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The Next Chapter: Pro Football Hall of Famer Darrell Green on how the game of life is played off the field

His mentoring program is ‘sobering work, but it’s an exciting work because it works’

At the 1983 NFL draft, a young cornerback out of Texas A&M, Kingsville found himself the last player selected in the first round, heading to the Washington Redskins.

It was the beginning of Darrell Green’s 20-year NFL career, which included two Super Bowl championships with the Redskins and recognition as one of the greatest cornerbacks in football history.

After retiring from football in 2002, Green dedicated his time to mentoring youth.

“It’s been a privilege to be on this journey,” Green said. “From the time I got in the league I was involved with youth around primarily this area [Washington, D.C.] and my learning centers in other parts of the country.”

In 2015 he partnered with health care provider Centene Corp., and he now leads Strong Youth Strong Communities (SYSC), a nationwide initiative that hosts free sessions with the Pro Football Hall of Fame to equip youths with life skills to promote positive thinking and sound judgment.

Centene’s vice president of corporate community relations, Joyce Larkin, says the most rewarding part of the program is to see kids opening up, talking about their issues and leaving feeling better about themselves.

“We are in our fourth year of working with Darrell, the creator of our Strong Youth Strong Communities initiative, and we are in our second year of partnering with the Pro Football Hall of Fame as their official youth wellness partner,” Larkin said. “We could not be more pleased with both partnerships and our combined efforts.”

The project is focused on more than a dozen cities and communities in the United States with declining graduation rates, high levels of poverty, homelessness, increasing suicide rates and limited access to educational resources.

According to Green, Centene allows SYSC to expand its approach of helping young people stay healthy.

“We show up with our gold jackets, Super Bowl rings, Hall of Fame rings, and numerous stories and videos,” Greene said. “That gets us in the door in some levels. … Our whole goal is just do everything we can to allow them to absorb all that we have out of us.”

“Oftentimes, the teachers are trying hard, the parents are trying hard, but the kids just need a little bit more encouragement,” Larkin said. “So it’s been our privilege to go into a community, use the gold jackets with their message of ‘The game of life gets played off of the field.’ ”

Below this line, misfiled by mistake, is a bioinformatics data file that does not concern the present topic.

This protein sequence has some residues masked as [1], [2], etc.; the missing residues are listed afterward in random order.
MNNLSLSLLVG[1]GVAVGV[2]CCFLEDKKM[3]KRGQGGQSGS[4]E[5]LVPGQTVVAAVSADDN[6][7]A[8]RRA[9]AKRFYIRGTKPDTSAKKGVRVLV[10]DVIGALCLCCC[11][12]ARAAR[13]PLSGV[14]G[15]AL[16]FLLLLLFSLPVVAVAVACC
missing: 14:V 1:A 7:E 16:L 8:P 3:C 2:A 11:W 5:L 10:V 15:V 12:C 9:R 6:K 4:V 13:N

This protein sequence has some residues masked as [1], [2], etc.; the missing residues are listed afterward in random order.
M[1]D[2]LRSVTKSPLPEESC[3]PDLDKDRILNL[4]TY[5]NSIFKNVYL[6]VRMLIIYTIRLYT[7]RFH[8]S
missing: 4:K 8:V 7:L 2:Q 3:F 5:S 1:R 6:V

Green uses his life experiences to relate to youths who attend the sessions. He was bullied as a child, and his brother died of a drug overdose. After his parents got divorced he had a hard time dealing with the transition, and he became a father before he was married. His main message to children is to understand they have the opportunity to establish a foundation for their lives.

“I get excited when I think about this,” Green said. “And I make no apologies. I’m not a young cornerback today. I’m a dad and grandpa today. And I’m proud of that. I’m proud to be able to be relevant to this generation. I’m proud to be able to be received and bring value to the next generation and be counted, be counted in the number of those who are making a positive impact.”

Green picks up stories along the way, and it helps him stay motivated. During one event, he recalled an encounter with a young girl in Los Angeles who was in tears over disappointing her mother.

“During the breakout session she was crying. I’d talked about the importance and the value, the importance of your parents,” Green said. “We spoke that day to what we presented and gave her the ability to see the value in her mother. It was incredible just to spend time with that young lady, and I can give you tons of other stories. It reaches these young people. These kids have the ability to overcome. They have the ability to change. They have the ability to achieve. And they have the ability to forgive and to love, and to serve.”

Later this year, Green and the agency plan to launch a web portal.

“As we travel this country, we want to make sure we can continue to keep a connection to these youths,” Green said. “We’ve got over 10 million people that we’re serving that we have access to support. That’s a lot of work. It’s a sobering work, but it’s an exciting work because it works. We’ve seen a lot of great success in what we’re doing with our kids. And we’re kinda like the old saying, ‘We’re full, but yet, we remain hungry.’ We always are excited to celebrate, but we remain hungry, Joyce and I. We’re also pushing, pushing and pushing.”

Kelley Evans is a general editor at The Undefeated. She is a food passionista, helicopter mom and an unapologetic southerner who spends every night with the cast of The Young and the Restless by way of her couch.